OK, let's be honest here. For most of us who are 'of a certain age', we grew up in an era when the laws on underage drinking were not enforced with the rigour that they are today. Although going to a pub and drinking was not allowed for anyone under 18, the reality was that if you looked about 18-ish-or-so you were probably going to get served in many places without question. Indeed, we knew the kind of places where we were most likely to be checked or refused - town centres, night clubs and so on. In the 'local' pubs (assuming the landlord didn't know our parents and therefore our age!), things were generally likely to be pretty lax.
This has changed completely, and we have reached a point where in some places anybody who looks as if they might be under 25 (in most places it is 21) gets their ID checked just in case someone under the age of 18 slips past and gets themselves an illicit pint. Is that not just a little over the top?! We have effectively encouraged and atmosphere of 'not 18 until tomorrow? Alcohol is evil and bad and you must not touch a drop' followed the very next day with 'it's your 18th? Come in, drink as much as you like - look at our great offers on spirits...etc.'. Over the same period, we have seen a general rise in the 'binge drinking culture', and a general change in the social attitudes of many away from responsible 'social drinking' (and the 'local' pubs have suffered as a result, since they don't usually provide the same level of 'binge drinking service' as town centre bars and clubs). I think we have to question whether these things might actually be linked in some way.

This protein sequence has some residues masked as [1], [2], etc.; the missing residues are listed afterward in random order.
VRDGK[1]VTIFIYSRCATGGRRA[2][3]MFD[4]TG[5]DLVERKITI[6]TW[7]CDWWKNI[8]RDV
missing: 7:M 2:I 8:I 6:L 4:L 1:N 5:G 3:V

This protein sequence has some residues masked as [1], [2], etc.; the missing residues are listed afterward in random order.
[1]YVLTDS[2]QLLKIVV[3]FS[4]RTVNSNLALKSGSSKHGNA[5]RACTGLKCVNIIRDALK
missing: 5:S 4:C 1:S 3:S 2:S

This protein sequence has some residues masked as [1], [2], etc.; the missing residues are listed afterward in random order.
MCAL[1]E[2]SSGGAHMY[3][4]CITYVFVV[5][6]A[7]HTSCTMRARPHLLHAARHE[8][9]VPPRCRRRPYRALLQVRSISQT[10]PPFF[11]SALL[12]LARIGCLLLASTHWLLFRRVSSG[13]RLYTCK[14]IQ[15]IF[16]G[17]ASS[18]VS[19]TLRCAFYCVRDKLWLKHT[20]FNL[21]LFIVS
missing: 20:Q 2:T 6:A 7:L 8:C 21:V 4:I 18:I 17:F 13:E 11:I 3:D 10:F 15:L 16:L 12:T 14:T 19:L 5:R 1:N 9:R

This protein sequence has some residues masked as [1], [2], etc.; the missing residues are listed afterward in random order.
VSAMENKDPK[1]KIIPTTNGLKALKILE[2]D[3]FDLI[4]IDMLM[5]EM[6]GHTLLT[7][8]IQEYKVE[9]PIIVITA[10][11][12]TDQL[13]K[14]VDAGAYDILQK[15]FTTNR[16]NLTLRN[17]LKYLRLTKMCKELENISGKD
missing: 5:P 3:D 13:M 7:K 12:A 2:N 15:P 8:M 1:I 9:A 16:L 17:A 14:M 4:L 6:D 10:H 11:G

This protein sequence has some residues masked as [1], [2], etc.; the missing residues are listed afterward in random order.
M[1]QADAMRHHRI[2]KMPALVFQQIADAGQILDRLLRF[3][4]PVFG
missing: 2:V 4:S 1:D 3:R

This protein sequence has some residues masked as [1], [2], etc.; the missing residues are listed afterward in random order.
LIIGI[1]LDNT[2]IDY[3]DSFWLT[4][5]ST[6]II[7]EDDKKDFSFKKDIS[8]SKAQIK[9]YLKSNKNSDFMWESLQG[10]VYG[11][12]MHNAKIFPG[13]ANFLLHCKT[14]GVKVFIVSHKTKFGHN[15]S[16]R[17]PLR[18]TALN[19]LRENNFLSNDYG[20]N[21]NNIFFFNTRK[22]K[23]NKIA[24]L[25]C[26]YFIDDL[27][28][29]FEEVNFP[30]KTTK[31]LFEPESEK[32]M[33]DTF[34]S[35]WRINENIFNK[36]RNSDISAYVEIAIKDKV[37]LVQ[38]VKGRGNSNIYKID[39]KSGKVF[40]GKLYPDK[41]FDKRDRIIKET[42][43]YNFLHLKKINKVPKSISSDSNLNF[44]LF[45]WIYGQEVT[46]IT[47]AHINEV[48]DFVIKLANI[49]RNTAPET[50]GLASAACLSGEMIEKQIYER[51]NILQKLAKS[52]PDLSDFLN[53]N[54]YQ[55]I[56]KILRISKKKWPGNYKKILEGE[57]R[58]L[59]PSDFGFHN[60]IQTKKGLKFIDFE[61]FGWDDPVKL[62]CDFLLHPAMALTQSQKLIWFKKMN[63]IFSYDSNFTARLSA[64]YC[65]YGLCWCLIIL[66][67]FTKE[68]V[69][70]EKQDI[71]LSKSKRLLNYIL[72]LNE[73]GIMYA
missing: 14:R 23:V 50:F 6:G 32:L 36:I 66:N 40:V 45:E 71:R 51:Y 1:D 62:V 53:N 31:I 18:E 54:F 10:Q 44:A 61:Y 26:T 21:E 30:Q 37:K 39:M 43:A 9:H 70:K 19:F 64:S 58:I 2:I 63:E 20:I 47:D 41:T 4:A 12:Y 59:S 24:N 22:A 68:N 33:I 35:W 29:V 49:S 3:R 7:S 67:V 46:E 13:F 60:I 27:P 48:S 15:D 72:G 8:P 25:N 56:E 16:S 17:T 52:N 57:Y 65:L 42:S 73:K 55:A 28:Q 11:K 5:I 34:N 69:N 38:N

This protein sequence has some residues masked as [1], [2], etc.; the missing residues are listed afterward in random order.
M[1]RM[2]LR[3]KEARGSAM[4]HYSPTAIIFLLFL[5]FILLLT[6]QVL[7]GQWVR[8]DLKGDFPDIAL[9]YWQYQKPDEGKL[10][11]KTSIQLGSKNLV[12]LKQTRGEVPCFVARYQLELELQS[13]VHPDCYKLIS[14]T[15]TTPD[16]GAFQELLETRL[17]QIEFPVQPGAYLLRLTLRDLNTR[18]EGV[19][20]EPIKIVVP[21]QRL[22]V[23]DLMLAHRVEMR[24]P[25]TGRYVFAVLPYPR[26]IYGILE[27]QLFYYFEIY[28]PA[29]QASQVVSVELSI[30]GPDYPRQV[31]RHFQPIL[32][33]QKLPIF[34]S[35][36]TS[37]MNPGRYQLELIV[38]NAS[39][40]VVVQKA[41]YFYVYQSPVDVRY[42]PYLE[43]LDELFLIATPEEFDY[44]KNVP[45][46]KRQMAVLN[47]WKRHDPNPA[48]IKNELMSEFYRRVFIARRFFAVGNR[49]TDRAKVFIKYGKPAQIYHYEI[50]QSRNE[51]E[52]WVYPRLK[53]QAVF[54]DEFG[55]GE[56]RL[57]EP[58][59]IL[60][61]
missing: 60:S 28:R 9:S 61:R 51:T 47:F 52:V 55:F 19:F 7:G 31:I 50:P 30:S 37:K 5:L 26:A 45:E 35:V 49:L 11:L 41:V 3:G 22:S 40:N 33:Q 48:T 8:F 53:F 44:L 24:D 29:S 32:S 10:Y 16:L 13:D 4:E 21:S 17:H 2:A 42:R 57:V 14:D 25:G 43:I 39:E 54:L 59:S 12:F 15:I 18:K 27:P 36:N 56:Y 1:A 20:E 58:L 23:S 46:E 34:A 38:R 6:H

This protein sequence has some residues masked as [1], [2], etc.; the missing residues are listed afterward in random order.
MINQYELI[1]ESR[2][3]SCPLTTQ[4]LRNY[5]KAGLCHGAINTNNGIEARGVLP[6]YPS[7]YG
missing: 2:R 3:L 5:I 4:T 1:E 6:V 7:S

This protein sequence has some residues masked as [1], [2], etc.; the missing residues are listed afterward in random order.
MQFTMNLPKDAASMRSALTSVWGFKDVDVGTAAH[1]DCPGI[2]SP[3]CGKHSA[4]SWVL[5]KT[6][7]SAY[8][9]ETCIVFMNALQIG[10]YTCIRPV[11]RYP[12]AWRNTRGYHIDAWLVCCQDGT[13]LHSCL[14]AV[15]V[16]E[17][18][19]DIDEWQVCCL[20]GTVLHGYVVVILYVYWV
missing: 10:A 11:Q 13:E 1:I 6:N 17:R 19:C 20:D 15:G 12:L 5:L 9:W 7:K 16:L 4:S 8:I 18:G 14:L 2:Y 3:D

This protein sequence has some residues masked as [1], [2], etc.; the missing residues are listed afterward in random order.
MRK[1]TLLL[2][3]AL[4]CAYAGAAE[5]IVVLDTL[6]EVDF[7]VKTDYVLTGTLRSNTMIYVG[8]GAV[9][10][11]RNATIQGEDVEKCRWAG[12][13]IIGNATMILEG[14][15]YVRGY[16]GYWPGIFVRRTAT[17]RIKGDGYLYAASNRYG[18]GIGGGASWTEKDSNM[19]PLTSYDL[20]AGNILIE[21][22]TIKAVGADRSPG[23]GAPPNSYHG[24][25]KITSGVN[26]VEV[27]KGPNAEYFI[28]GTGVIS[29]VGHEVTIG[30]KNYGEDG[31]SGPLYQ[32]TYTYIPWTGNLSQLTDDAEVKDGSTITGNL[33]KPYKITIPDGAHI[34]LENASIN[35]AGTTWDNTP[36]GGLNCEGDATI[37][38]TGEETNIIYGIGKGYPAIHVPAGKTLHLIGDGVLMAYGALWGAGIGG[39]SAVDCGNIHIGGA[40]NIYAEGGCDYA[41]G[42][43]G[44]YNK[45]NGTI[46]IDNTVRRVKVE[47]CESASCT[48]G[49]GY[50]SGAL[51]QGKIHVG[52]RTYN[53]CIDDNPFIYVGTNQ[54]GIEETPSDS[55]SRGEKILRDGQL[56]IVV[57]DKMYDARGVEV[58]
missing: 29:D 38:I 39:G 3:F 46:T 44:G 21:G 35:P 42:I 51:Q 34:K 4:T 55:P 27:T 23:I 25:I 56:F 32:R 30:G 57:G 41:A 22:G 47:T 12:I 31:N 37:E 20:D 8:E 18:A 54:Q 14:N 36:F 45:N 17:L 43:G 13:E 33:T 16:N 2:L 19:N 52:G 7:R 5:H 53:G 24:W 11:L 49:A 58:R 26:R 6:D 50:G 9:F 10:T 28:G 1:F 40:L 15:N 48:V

Let's consider the formative drinking experiences of people around my age (mid 40s - it's OK, I'll admit it!) - of course there were some parties and some over-indulgence (and even some 'having a few cans in the park' from time to time), but actually much of that teenage early learning about alcohol and how to use it was taking place in local pubs. We were able to go to the pub, sit down with a pint in a calm and monitored atmosphere under the watchful eye of staff and adult peers who would stop anything from getting out of hand. The people around us were mostly 'social drinkers', popping out for a few pints and a friendly chat rather than 'getting hammered' and 'partying all night'. That is what we were influenced by, and what we learned to be the 'normal' way of enjoying alcohol. Of course, there were some very drunk people and some trouble-makers from time to time in the pubs, but they were usually a pain in the backside to us (as much as everyone else there for a social drink) who quickly got thrown out.